Teachers can create their own books and share them with their students on iPads. They can expend to areas beyond the curriculum and design a lively course that can be easily updated as new research becomes public. They can post assignments and class schedules.

Why would a teacher do that instead of telling the students to find it by themselves? There is too much information on the web, apple executives say. Sorting it out, knowing what is important and putting it all in one place is the future of education.  Pending Apple’s approval, the books will be published for free, in the iBooks store.

There’s another model of selling the books, in partnership with Apple (70/30). The books have a price limit of $14.99.

iTunes U

iTunes U has been around for almost 4 years, with very little attention outside the academic world. Regardless of this fact, more than 700 million downloads have already been made. Now the service is getting its own app.

iTunes U has a collection of thousands of courses from different universities. Some look like a spiral notebook and when you open them you can find the course description, the syllabus and the teacher’s bio. You can find out ahead of time what you are getting yourself into. The integration with iBooks is complete. If it says in the course you need to read an article from a certain book, no need to look it up in the store. A click will link you directly to the correct book and the right page. One click will get you back to the course and your homework. Some of the courses have live lectures as well. Teachers post assignments, homework and can leave notes. The Open University has some wonderful books on various subjects, for courses to be taken online.

The iPad can be now the only learning tool you will need. You can highlight sections, you can type notes, and you can have it all in one easy place for review.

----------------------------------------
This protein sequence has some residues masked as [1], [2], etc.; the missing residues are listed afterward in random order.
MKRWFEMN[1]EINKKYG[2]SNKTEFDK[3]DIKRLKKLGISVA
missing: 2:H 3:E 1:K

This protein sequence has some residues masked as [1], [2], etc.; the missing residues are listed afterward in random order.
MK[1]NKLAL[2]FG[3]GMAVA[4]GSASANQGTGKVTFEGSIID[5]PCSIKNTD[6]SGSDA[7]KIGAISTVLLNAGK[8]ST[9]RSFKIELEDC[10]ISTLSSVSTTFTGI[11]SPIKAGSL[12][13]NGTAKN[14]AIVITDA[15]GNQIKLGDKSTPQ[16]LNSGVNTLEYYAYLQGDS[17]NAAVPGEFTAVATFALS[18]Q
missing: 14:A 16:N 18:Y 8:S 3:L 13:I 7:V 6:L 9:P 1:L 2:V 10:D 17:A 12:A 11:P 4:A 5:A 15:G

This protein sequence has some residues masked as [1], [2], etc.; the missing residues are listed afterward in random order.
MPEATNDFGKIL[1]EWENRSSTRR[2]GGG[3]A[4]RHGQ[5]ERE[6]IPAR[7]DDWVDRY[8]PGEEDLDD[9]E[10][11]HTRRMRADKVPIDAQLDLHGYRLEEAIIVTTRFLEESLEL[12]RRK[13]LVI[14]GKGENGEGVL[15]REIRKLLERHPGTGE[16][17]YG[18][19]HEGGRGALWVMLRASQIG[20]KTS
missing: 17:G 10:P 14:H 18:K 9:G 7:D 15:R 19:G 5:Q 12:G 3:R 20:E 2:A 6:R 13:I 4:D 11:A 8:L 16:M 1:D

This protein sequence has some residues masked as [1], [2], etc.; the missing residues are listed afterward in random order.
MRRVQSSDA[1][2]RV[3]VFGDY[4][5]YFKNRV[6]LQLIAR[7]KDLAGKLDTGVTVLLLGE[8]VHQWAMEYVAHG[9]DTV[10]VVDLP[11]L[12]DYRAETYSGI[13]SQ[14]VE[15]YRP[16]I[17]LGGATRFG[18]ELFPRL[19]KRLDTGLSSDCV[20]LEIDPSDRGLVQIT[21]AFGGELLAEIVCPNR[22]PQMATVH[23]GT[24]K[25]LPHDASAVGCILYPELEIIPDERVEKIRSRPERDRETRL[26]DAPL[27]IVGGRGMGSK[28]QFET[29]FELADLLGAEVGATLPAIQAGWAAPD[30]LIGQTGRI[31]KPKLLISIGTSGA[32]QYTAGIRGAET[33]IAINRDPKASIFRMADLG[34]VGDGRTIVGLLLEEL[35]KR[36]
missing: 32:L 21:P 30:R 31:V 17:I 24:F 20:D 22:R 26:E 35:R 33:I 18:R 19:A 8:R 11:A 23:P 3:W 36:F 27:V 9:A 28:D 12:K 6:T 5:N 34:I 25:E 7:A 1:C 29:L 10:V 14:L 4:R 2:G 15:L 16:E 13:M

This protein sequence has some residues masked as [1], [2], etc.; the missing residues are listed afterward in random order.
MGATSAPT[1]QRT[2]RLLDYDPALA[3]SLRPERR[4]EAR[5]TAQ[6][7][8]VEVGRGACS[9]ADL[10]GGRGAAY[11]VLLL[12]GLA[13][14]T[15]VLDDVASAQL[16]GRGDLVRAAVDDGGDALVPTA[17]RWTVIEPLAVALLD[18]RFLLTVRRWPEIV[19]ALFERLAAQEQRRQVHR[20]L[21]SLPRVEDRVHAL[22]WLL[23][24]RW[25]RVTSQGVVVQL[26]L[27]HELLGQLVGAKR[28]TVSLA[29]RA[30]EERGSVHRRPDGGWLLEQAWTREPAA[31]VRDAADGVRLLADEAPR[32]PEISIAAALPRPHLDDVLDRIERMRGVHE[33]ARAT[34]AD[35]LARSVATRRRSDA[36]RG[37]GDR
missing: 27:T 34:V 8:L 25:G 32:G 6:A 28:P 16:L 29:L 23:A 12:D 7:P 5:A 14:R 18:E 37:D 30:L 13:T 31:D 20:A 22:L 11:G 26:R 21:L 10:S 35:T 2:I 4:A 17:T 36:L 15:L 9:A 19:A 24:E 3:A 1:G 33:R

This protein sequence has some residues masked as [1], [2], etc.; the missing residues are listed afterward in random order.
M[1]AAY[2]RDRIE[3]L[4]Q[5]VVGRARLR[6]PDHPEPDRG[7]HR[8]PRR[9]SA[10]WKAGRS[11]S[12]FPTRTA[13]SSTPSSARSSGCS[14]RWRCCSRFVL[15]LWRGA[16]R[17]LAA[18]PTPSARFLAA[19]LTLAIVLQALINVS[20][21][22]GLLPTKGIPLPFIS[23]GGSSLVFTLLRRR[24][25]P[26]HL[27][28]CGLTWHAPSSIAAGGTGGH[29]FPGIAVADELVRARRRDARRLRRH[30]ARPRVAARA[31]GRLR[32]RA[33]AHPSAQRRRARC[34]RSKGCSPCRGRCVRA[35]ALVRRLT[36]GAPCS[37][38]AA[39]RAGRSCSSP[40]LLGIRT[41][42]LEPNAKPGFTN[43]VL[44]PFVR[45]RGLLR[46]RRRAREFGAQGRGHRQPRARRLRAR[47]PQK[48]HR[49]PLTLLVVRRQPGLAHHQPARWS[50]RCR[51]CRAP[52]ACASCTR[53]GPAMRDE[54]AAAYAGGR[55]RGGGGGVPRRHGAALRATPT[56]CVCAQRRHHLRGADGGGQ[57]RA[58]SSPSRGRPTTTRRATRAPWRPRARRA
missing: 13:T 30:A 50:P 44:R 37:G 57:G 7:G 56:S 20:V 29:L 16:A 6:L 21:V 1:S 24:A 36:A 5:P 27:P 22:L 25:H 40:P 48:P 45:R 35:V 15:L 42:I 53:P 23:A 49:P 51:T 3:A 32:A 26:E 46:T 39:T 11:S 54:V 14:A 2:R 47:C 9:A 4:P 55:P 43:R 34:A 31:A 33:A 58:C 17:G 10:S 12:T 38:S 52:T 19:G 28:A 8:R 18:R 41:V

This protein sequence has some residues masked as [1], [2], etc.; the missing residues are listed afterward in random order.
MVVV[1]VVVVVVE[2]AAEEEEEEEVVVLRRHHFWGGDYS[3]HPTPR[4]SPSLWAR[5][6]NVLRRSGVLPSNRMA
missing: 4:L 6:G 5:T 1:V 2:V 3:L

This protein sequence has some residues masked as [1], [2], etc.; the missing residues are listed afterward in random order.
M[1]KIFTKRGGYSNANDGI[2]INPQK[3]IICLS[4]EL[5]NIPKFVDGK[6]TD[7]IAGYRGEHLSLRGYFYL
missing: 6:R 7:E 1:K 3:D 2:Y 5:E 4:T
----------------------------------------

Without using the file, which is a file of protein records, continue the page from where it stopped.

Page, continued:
No more excuses. Now you can learn anything, anywhere, anytime.


@BasilPuglisi is the Executive Director and Publisher for Digital Brand Marketing Education ( Basil C. Puglisi is also the President of Puglisi Consulting Group, Inc. A Digital Brand Marketing Consultancy that manages professional and personal branding for Fortune 500 CEOs, Hedge Fund Managers and Small Business Owners.


What’s the Real Key to Success? It’s Failure

The World’s Greatest Successes are the World’s Biggest Failures

An article at Harvard Business Review by Jeff Stibel, Chairman and CEO of Dun and Bradstreet Credibility Corp entitled “Why I hire people who fail.” – described the efforts of a hiring executive to uncover failures in people’s backgrounds. His point? Only by failing do people learn, therefore those who have not failed have not learned.

In his article he cited Apple, who created a “Failure Wall” to learn from mistakes.

Here are three great quotes about failure:

  • “Success is going from failure to failure without loss of enthusiasm.” – Winston Churchill
  • “I have not failed, I’ve just found ten thousand ways that won’t work.” – Thomas Edison
  • “Mistakes are part of the dues one pays for a full life.” – Sophia Loren